Missouri Attorney General Eric Schmitt joined a coalition of 27 states filing an amicus brief in Kennedy v. Bremerton, supporting a Washington state football coach’s right to engage in his private exercise of religion by praying after football games. Coach Joseph Kennedy was suspended by Bremerton School District after praying while in view of his students. The school district claimed that Kennedy violated a direct order when he “engaged in demonstrative religious activity readily observable to students and the attending public.”
“Bremerton School District had no right to suspend Coach Kennedy for choosing to pray privately at a football game,” said Attorney General Schmitt. “Freedom of religion is enshrined in our Constitution, and Coach Kennedy’s private prayer is certainly protected under the Constitution. I will always fight to ensure that people like Coach Kennedy and others aren’t penalized simply for exercising their right to freedom of religion.”
The amicus brief, along with Kennedy’s brief, asks the court to reverse the Ninth Circuit’s ruling, which held that Coach Kennedy’s private act of prayer could be interpreted as government speech and that the district was therefore justified in curtailing Coach Kennedy’s religious expression for fear of liability under the Establishment Clause.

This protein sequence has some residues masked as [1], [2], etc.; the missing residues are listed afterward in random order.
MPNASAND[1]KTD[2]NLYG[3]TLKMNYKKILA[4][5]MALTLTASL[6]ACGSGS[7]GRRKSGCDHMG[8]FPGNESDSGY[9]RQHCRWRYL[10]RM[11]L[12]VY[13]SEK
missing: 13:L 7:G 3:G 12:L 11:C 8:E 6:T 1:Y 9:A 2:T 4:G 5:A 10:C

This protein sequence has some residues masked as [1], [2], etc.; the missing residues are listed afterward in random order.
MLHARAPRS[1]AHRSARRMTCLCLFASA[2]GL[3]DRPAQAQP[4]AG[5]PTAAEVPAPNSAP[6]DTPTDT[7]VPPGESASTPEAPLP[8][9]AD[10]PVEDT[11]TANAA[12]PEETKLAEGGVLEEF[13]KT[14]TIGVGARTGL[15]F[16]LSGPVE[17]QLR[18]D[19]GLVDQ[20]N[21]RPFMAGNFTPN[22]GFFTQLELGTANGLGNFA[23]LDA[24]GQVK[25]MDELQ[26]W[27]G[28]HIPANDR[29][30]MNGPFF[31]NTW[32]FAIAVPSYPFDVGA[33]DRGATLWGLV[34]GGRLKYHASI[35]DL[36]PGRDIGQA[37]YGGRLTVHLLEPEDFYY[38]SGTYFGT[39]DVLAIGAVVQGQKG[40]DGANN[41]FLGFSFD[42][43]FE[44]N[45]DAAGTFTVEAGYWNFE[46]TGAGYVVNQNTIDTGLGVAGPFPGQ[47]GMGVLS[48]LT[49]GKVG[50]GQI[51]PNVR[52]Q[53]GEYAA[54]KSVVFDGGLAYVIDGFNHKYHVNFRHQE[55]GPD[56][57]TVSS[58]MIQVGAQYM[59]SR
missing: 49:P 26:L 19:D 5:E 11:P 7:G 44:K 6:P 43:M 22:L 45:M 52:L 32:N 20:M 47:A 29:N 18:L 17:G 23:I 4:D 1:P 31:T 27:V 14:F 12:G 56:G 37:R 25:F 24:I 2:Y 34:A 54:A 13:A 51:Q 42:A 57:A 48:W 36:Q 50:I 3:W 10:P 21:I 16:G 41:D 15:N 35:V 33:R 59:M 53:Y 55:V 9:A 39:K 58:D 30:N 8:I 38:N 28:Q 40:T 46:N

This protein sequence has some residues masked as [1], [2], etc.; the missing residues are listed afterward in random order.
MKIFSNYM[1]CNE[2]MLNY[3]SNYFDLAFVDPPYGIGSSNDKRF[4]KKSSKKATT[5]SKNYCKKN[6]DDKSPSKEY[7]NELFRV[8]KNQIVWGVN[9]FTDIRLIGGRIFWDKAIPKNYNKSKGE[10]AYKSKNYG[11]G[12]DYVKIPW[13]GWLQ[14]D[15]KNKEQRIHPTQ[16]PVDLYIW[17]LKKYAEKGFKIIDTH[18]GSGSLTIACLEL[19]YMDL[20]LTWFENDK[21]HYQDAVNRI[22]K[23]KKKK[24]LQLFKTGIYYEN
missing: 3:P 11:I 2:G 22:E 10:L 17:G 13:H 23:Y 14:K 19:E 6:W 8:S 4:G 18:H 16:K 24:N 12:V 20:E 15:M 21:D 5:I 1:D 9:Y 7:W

However, the Ninth Circuit incorrectly relied on Garcetti v. Ceballos in its opinion, which holds that public-employee speech cannot occur in connection with performing official duties. As the amicus brief states, “Coach Kennedy’s individual act of prayer was not performed in connection with official job duties; in fact, his act of prayer was specifically excluded from his duties.”
The amicus brief was led by Arizona, Alaska, Florida, and Texas and was also joined by attorneys general from Alabama, Arkansas, Georgia, Idaho, Indiana, Kansas, Kentucky, Louisiana, Mississippi, Montana, Nebraska, New Hampshire, North Dakota, Ohio, Oklahoma, South Carolina, South Dakota, Tennessee, Utah, Virginia, West Virginia, and Wyoming.
The United States Supreme Court will hear oral arguments in this case in April.
The Missouri Attorney General’s Office in 2019 sought to protect a Cameron, Missouri football team’s right to pray after their games.